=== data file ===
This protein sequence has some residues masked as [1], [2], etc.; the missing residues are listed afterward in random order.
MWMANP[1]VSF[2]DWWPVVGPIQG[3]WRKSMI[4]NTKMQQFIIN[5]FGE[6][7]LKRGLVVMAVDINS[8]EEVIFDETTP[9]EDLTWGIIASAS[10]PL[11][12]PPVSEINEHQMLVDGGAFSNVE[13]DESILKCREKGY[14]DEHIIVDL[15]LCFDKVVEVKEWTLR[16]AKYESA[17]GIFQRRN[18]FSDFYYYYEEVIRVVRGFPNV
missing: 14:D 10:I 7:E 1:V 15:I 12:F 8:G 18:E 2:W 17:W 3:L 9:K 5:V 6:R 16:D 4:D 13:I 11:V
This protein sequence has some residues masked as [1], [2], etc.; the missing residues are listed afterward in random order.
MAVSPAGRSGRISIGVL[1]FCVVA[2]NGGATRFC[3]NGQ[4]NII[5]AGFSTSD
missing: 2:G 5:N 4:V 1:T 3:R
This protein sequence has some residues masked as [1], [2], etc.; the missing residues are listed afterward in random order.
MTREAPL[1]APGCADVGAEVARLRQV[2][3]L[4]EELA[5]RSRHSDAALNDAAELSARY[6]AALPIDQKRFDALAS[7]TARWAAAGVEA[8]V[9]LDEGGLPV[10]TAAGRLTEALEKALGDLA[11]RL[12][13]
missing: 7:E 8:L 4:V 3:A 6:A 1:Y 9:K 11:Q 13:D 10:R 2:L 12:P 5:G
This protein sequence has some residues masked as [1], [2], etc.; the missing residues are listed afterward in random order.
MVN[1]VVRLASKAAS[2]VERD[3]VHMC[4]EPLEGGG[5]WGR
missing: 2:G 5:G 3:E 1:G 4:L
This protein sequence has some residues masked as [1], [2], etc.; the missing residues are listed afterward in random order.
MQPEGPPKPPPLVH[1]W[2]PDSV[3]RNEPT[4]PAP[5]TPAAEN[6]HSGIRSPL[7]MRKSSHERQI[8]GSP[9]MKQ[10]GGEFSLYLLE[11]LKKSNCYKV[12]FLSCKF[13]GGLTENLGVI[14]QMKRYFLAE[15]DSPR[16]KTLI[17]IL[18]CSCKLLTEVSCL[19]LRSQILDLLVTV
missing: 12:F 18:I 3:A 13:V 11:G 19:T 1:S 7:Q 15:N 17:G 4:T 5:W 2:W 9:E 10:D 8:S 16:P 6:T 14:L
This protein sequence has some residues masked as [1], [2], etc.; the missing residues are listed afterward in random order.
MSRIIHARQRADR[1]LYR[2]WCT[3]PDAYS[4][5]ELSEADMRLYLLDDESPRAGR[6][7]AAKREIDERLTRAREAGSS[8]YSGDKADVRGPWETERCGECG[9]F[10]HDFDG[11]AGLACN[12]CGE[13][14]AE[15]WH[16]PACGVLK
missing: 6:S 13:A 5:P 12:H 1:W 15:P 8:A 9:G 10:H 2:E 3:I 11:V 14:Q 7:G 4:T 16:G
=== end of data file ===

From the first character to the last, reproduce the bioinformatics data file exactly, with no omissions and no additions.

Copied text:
This protein sequence has some residues masked as [1], [2], etc.; the missing residues are listed afterward in random order.
MWMANP[1]VSF[2]DWWPVVGPIQG[3]WRKSMI[4]NTKMQQFIIN[5]FGE[6][7]LKRGLVVMAVDINS[8]EEVIFDETTP[9]EDLTWGIIASAS[10]PL[11][12]PPVSEINEHQMLVDGGAFSNVE[13]DESILKCREKGY[14]DEHIIVDL[15]LCFDKVVEVKEWTLR[16]AKYESA[17]GIFQRRN[18]FSDFYYYYEEVIRVVRGFPNV
missing: 14:D 10:I 7:E 1:V 15:I 12:F 8:G 18:E 2:W 17:W 3:L 9:K 5:V 6:R 16:D 4:D 13:I 11:V
This protein sequence has some residues masked as [1], [2], etc.; the missing residues are listed afterward in random order.
MAVSPAGRSGRISIGVL[1]FCVVA[2]NGGATRFC[3]NGQ[4]NII[5]AGFSTSD
missing: 2:G 5:N 4:V 1:T 3:R
This protein sequence has some residues masked as [1], [2], etc.; the missing residues are listed afterward in random order.
MTREAPL[1]APGCADVGAEVARLRQV[2][3]L[4]EELA[5]RSRHSDAALNDAAELSARY[6]AALPIDQKRFDALAS[7]TARWAAAGVEA[8]V[9]LDEGGLPV[10]TAAGRLTEALEKALGDLA[11]RL[12][13]
missing: 7:E 8:L 4:V 3:A 6:A 1:Y 9:K 11:Q 13:D 10:R 2:L 12:P 5:G
This protein sequence has some residues masked as [1], [2], etc.; the missing residues are listed afterward in random order.
MVN[1]VVRLASKAAS[2]VERD[3]VHMC[4]EPLEGGG[5]WGR
missing: 2:G 5:G 3:E 1:G 4:L
This protein sequence has some residues masked as [1], [2], etc.; the missing residues are listed afterward in random order.
MQPEGPPKPPPLVH[1]W[2]PDSV[3]RNEPT[4]PAP[5]TPAAEN[6]HSGIRSPL[7]MRKSSHERQI[8]GSP[9]MKQ[10]GGEFSLYLLE[11]LKKSNCYKV[12]FLSCKF[13]GGLTENLGVI[14]QMKRYFLAE[15]DSPR[16]KTLI[17]IL[18]CSCKLLTEVSCL[19]LRSQILDLLVTV
missing: 12:F 18:I 3:A 13:V 11:G 19:T 1:S 7:Q 15:N 17:G 4:T 5:W 2:W 9:E 10:D 8:S 16:P 6:T 14:L
This protein sequence has some residues masked as [1], [2], etc.; the missing residues are listed afterward in random order.
MSRIIHARQRADR[1]LYR[2]WCT[3]PDAYS[4][5]ELSEADMRLYLLDDESPRAGR[6][7]AAKREIDERLTRAREAGSS[8]YSGDKADVRGPWETERCGECG[9]F[10]HDFDG[11]AGLACN[12]CGE[13][14]AE[15]WH[16]PACGVLK
missing: 6:S 13:A 5:P 12:H 1:W 15:P 8:A 9:G 10:H 2:E 3:I 11:V 14:Q 7:G 4:T 16:G